Co-Parenting vs. Parallel Parenting: Which Style is Right for You?

The term “co-parent” is typically used to describe parenting with your ex after a separation. In fact it’s usually touted as the goal of a peaceful separation. But in reality some situations are much better suited to what is actually “parallel parenting” rather than “co-parenting.” What’s the difference? Which one is right for you?

With “co-parenting” exes need not be good friends, but they can generally communicate about their kids without conflict. They’re able to discuss issues that pertain to the kids, and accommodate changes to the existing schedule. In a good co-parenting relationship exes can freely communicate to work out differences with minimal tension and fighting. There may be issues that arise, but generally each party is supportive of the other and their efforts to parent well.

While co-parenting is the ideal, for a variety of reasons it may not be a healthy or realistic option for some families. Some exes just can’t be around each other without fighting and can’t communicate in constructive ways. Another reason may be that there was abuse in the relationship that makes it unhealthy to have the ex-partner coming into the house for pick-ups, texting frequently, or meeting for coffee. Sometimes there are mental health or addiction problems that make being in close contact with an ex unsettling and unstable.

With “parallel parenting”  the goal is to have parents disengage from each other and have very little interaction. Parents exist as two separate entities who make their own decisions, run their own household, and may have different parenting styles. For parallel parenting to work well a very detailed parenting plan is created at the outset, therefore eliminating the need for frequent communication. Such a plan plan would include specific pick-up and drop-off times, plans for all major holidays and special occasions, and specific details such as who is authorized to provide child-care, who possesses the health cards, and who will attend which parent-teacher interviews. Communication only happens when absolutely necessary and in an agreed upon manner such as emails that are CC’d to a third party, or a 3-way phone call with a mediator. These families may need a parenting coordinator to work with them. Sometimes a journal travels with the kids and each parent notes important things that happened during their time with the kids such as homework due, or medication given. In this way each parent stays up to date about the kids without any direct communication.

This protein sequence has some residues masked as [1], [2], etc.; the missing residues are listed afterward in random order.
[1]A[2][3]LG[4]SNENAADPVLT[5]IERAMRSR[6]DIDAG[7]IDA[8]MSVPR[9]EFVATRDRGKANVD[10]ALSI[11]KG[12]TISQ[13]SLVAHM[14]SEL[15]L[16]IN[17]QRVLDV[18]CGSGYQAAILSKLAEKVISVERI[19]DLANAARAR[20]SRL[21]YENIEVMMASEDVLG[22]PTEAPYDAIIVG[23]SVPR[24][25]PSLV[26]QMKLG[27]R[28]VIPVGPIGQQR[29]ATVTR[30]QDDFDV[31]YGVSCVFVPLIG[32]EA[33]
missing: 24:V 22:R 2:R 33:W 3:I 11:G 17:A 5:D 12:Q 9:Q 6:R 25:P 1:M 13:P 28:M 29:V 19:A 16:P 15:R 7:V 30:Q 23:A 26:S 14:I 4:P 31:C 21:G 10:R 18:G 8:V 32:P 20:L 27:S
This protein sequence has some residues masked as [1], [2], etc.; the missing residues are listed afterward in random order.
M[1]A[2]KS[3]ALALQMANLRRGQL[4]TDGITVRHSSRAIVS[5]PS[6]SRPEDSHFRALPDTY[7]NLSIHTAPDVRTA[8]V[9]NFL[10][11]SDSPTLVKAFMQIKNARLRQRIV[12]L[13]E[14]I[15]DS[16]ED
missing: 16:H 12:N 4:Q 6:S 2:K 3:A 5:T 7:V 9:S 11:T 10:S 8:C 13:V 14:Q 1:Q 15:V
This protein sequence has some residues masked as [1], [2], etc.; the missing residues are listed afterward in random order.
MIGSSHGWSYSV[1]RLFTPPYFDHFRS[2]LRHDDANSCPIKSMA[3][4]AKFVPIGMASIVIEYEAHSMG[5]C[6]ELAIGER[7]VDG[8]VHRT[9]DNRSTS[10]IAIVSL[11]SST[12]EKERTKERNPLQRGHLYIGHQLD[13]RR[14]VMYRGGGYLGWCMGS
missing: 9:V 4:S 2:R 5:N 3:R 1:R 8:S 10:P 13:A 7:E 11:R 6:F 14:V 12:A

Compare how co-parenting and parallel parenting would work with the following scenario:

Bill and Mary have shared parenting of their 6 year old, David. It’s Bill’s weekend with David and he’s supposed to bring him back to Mary’s for 7pm on Sunday evening. Bill has a family dinner at 6pm that he’d like to attend, preferably with David.

Co-Parenting: Bill feels free to text or call Mary and see if she doesn’t mind him bringing David at 8pm instead of 6pm. Mary is fine with that, but asks that Bill have him dressed in his pajamas and ready for bed. Bill is fine with that. The dinner runs a little late so he texts Mary that he’ll actually be back at 8:15, and Mary is understanding of this. There is no conflict at drop-off and Bill thanks Mary for being flexible.

Parallel Parenting: Bill needs to adhere to specific agreed upon drop-off times. It’s not appropriate for him to contact Mary about his schedule conflict because it’s short notice and it’s not an emergency. Bill decides to attend part of the dinner, but leaves early so that he can bring David back to Mary by 7pm. Bill briefly says good-bye to David at Mary’s door and there’s no communication between Bill and Mary. 

In both scenarios there is peace. This needs to be the ultimate goal of any parenting style. In neither example does David witness his parents fighting with each other. It’s true that with parallel parenting David misses out on a family dinner that he could have enjoyed, but if the cost of that is continued fighting and tension between his parents then it’s not worth it. Parallel parenting isn’t ideal, but sometimes if can be the best choice for peace. Often parallel parenting doesn’t last forever, but can be good for a time to allow tensions to dissipate and parents to focus back in on their children. It’s common that after some time passes parents can grow and heal enough to be able to transition to more of a co-parenting situation.

Is your current parenting situation working for you and your children? Maybe it’s too rigid and you could co-parent more with you ex? Maybe there’s a lot of extra communication that’s causing fights and trying parallel parenting for a time might cool things off? If you’re consistently having conflict with your ex over parenting it’s worth it to consider changes that might bring more peace. Even if you already have a signed agreement you can always renegotiate some of the details, or add some specifics that will make things run more smoothly.




6 thoughts on “Co-Parenting vs. Parallel Parenting: Which Style is Right for You?”

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